Gosling Wildlife Gardens 4
Garden Four: The Suburban Garden
Dividing the Suburban Garden from the Native Plants Garden is a corridor of hawthorn which is representative of an old farm fencerow. These trees supply nectar and pollen for insects and fruit and nest sites for many birds. The house location is at the south end of this garden, to your right.
The Suburban Garden represents the wildlife landscaping that can be carried out in a large area that was once a field and is still bordered by an agricultural area. This garden contains a woodland restoration area (on your left) to return trees and woodland wildflowers. A stone pile creates habitat for garter snakes, spiders, and many insects. Vines growing on the wire fence include bittersweet, Virginia creeper, wild grape, and wild cucumber. These vines will give cover for nesting brown thrashers, catbirds, and cardinals and food for other songbirds and small mammals.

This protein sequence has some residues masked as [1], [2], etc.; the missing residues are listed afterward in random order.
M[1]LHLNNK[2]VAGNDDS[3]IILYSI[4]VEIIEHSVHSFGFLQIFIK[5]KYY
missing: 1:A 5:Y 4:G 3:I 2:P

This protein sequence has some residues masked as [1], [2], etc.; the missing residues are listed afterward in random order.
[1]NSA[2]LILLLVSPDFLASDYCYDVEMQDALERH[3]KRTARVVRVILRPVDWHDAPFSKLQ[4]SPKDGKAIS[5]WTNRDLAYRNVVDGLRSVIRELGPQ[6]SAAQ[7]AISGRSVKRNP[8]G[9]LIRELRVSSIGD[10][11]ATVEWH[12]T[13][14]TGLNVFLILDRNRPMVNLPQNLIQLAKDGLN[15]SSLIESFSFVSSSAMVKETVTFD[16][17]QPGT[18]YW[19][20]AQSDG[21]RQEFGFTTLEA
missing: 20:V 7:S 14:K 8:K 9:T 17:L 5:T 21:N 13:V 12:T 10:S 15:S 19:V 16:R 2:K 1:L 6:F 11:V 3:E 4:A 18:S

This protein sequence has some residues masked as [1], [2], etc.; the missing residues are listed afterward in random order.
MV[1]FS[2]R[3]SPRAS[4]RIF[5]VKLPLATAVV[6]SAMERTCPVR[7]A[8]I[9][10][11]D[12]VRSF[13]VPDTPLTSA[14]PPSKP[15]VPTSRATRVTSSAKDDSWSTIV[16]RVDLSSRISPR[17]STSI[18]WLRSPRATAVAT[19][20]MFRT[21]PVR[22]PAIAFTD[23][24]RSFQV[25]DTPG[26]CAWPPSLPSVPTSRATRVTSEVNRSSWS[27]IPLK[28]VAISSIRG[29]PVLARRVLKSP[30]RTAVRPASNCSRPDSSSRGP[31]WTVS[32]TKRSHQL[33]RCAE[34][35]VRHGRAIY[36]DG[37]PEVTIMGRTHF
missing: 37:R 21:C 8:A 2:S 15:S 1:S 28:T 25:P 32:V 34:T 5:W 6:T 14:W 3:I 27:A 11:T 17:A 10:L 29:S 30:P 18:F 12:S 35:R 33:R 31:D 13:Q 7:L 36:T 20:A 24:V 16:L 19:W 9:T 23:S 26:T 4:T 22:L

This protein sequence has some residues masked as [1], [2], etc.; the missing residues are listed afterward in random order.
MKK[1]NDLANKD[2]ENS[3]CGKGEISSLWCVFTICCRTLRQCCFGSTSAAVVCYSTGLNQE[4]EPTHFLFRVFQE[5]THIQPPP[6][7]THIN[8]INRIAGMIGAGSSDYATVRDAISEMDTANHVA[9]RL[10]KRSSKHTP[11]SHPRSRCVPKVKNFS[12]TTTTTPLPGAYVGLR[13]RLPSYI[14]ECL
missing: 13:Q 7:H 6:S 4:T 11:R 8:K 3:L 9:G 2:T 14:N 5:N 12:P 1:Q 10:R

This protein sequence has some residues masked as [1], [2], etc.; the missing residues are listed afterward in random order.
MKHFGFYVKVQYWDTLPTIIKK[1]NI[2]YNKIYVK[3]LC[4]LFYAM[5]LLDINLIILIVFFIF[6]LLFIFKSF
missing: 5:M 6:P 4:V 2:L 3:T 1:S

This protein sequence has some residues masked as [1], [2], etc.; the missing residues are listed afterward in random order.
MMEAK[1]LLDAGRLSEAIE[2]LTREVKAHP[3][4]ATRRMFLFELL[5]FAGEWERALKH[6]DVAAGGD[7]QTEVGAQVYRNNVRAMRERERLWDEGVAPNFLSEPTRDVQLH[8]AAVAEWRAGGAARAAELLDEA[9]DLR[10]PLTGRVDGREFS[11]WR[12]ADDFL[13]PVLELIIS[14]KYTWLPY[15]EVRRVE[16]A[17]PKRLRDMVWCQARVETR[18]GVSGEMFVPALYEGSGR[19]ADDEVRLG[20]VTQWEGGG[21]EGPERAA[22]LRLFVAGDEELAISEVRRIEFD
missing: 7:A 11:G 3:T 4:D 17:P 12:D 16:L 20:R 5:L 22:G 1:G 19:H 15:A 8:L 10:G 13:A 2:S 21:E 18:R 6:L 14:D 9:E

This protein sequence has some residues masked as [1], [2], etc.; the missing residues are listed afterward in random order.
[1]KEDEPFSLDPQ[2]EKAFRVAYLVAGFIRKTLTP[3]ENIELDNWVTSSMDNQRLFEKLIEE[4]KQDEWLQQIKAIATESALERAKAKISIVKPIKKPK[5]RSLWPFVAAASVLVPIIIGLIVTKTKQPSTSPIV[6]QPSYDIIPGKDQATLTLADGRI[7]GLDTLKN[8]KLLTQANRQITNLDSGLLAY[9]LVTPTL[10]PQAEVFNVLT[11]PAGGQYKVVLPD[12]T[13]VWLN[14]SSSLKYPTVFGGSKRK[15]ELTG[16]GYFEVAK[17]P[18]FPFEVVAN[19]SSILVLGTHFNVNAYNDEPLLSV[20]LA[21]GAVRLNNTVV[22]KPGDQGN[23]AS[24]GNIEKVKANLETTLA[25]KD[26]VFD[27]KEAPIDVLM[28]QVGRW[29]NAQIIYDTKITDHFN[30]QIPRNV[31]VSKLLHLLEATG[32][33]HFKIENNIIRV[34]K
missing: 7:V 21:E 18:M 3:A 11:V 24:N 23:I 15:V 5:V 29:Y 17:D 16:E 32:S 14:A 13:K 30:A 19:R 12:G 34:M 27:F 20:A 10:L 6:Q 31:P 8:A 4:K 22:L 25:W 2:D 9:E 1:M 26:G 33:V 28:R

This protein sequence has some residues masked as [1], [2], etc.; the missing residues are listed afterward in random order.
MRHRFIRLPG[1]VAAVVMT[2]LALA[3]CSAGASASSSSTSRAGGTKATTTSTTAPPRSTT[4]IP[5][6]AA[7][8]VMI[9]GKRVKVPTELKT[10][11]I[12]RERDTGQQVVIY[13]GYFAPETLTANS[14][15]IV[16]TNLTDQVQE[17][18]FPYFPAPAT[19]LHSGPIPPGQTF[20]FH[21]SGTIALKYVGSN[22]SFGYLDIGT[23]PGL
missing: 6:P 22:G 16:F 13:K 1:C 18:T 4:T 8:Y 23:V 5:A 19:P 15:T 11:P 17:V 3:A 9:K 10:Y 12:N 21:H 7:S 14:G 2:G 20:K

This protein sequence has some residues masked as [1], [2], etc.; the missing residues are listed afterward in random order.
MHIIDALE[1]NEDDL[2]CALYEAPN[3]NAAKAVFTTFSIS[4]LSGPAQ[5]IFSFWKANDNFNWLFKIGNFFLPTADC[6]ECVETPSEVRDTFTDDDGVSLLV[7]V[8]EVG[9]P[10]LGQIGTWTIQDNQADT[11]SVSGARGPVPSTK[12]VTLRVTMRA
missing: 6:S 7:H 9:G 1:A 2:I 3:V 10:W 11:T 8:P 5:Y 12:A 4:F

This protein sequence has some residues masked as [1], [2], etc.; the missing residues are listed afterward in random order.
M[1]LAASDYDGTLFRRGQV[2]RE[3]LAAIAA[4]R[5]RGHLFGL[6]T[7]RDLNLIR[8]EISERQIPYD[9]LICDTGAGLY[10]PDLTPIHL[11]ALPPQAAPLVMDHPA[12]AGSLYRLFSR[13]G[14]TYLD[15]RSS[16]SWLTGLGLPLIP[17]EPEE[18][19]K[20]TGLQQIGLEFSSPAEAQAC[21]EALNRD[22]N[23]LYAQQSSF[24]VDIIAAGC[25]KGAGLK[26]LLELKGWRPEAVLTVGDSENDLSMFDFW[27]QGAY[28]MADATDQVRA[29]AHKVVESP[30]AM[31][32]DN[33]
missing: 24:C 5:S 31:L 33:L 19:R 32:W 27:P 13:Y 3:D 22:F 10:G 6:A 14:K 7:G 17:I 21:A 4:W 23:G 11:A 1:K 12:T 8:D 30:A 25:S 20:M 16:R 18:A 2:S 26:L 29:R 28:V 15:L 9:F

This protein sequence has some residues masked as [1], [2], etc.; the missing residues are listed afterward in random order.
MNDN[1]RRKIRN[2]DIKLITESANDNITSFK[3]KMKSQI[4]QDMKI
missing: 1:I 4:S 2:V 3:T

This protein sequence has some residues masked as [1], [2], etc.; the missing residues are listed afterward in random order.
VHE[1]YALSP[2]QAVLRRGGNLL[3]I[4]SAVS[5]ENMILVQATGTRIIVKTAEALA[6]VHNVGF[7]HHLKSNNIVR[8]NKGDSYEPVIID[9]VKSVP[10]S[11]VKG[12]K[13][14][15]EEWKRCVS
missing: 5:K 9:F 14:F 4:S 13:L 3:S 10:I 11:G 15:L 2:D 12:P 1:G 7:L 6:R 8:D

A small vegetable garden shows that food for humans can be grown in a wildlife garden. By providing other plants for food sources and using fencing, rabbits, groundhogs and deer can still visit the gardens and not eat one's vegetables.
For more information about the Gosling Wildlife Gardens or to make a donation, please contact Dr. Shelley Hunt, Director.